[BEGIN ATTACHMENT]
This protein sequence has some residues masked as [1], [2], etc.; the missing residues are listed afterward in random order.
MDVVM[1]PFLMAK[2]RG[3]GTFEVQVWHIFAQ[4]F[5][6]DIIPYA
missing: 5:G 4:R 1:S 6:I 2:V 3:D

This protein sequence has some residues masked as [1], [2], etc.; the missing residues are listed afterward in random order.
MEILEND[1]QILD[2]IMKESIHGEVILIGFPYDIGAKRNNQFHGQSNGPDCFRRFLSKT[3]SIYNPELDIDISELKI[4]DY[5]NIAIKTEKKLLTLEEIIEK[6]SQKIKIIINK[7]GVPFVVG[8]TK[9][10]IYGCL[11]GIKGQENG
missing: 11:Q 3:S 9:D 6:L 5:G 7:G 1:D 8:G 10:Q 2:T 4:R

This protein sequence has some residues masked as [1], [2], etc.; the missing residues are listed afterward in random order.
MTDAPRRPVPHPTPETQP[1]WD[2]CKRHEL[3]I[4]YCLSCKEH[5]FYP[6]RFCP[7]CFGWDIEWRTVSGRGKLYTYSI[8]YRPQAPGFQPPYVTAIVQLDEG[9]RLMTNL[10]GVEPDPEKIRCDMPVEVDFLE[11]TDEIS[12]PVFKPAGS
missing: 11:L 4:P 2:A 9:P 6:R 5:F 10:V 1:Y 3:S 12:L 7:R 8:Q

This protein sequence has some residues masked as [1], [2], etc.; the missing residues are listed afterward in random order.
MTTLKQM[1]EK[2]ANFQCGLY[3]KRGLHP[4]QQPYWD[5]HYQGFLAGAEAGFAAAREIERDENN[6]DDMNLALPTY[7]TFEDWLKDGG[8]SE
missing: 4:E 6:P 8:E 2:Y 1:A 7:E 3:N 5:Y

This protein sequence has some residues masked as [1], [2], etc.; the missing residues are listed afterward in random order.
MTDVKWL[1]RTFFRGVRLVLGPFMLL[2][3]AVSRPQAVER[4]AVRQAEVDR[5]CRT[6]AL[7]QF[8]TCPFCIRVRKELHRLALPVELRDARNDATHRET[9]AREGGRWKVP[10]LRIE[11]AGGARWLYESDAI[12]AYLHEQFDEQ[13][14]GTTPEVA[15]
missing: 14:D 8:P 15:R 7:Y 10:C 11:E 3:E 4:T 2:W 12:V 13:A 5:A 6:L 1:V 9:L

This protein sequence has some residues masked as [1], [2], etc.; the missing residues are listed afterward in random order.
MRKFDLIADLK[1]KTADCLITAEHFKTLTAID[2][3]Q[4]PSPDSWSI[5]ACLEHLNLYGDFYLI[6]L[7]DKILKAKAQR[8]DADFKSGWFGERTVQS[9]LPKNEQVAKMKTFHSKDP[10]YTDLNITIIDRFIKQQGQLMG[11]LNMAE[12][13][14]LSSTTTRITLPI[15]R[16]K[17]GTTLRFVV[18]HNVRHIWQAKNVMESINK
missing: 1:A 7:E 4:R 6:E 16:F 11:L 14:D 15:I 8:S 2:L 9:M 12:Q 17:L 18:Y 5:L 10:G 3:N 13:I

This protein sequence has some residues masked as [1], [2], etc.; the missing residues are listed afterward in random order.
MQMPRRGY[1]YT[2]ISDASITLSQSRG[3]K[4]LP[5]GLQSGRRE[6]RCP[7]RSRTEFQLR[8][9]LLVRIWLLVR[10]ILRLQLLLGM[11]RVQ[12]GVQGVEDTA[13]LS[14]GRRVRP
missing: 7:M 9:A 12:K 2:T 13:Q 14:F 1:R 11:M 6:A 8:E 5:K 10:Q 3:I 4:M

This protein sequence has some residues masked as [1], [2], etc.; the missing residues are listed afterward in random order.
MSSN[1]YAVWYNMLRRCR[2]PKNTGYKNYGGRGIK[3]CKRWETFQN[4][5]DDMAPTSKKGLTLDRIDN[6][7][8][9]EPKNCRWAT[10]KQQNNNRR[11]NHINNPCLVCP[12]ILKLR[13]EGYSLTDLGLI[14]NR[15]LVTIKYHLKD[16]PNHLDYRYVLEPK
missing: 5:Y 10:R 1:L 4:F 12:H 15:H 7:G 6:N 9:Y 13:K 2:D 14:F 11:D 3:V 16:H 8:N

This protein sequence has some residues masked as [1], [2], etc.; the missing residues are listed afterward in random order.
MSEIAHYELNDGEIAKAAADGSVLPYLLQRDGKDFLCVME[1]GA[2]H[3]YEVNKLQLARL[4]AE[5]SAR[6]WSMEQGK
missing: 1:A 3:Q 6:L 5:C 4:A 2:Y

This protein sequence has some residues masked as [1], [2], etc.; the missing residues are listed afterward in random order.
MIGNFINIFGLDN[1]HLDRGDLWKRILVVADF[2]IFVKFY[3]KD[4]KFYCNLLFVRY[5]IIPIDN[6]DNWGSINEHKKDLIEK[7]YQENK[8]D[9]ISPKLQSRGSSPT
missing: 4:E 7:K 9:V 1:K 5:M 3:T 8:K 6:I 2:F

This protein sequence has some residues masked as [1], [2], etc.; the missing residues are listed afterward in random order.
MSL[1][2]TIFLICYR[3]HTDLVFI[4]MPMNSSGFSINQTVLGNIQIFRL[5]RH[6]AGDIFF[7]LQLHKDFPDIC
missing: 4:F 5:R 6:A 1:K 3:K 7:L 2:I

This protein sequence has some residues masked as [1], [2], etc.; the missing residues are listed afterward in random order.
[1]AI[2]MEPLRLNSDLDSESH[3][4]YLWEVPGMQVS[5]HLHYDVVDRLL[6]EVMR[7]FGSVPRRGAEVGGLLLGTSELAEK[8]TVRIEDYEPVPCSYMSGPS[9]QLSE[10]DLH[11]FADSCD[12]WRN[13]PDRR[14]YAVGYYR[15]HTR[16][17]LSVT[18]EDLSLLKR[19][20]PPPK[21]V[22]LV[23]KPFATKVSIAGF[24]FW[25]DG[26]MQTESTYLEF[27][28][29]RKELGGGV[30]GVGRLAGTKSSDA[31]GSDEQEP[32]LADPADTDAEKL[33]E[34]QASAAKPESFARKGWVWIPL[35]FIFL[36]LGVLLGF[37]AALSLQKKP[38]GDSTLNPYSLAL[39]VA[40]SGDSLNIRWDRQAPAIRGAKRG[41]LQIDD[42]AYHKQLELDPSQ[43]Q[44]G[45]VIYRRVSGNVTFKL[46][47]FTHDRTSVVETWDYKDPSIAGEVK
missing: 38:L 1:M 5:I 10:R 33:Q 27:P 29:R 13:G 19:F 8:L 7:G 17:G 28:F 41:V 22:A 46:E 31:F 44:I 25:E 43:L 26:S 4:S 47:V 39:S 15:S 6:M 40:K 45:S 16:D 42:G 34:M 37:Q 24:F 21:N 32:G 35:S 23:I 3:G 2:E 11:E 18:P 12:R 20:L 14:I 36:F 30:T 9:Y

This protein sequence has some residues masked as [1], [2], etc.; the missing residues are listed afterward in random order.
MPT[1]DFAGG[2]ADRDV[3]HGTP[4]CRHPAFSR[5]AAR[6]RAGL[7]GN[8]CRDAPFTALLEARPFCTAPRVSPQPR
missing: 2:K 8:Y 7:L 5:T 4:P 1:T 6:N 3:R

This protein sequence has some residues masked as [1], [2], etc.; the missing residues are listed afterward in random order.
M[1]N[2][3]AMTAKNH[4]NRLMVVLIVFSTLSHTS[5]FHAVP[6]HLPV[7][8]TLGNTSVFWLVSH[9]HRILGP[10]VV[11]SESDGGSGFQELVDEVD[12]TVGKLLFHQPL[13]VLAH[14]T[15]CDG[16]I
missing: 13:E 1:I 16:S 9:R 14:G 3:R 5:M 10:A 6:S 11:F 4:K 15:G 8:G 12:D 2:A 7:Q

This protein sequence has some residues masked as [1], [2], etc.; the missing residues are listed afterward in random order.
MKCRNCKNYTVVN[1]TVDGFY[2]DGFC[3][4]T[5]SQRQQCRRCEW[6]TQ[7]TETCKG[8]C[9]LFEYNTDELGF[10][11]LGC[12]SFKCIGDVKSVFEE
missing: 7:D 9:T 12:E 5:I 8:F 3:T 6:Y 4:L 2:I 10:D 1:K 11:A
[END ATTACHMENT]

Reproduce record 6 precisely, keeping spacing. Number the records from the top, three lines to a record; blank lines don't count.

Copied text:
This protein sequence has some residues masked as [1], [2], etc.; the missing residues are listed afterward in random order.
MRKFDLIADLK[1]KTADCLITAEHFKTLTAID[2][3]Q[4]PSPDSWSI[5]ACLEHLNLYGDFYLI[6]L[7]DKILKAKAQR[8]DADFKSGWFGERTVQS[9]LPKNEQVAKMKTFHSKDP[10]YTDLNITIIDRFIKQQGQLMG[11]LNMAE[12][13][14]LSSTTTRITLPI[15]R[16]K[17]GTTLRFVV[18]HNVRHIWQAKNVMESINK
missing: 1:A 7:E 4:R 6:E 16:F 11:L 14:D 15:I 8:S 2:L 9:M 12:Q 17:L 18:Y 5:L 10:G 3:N 13:I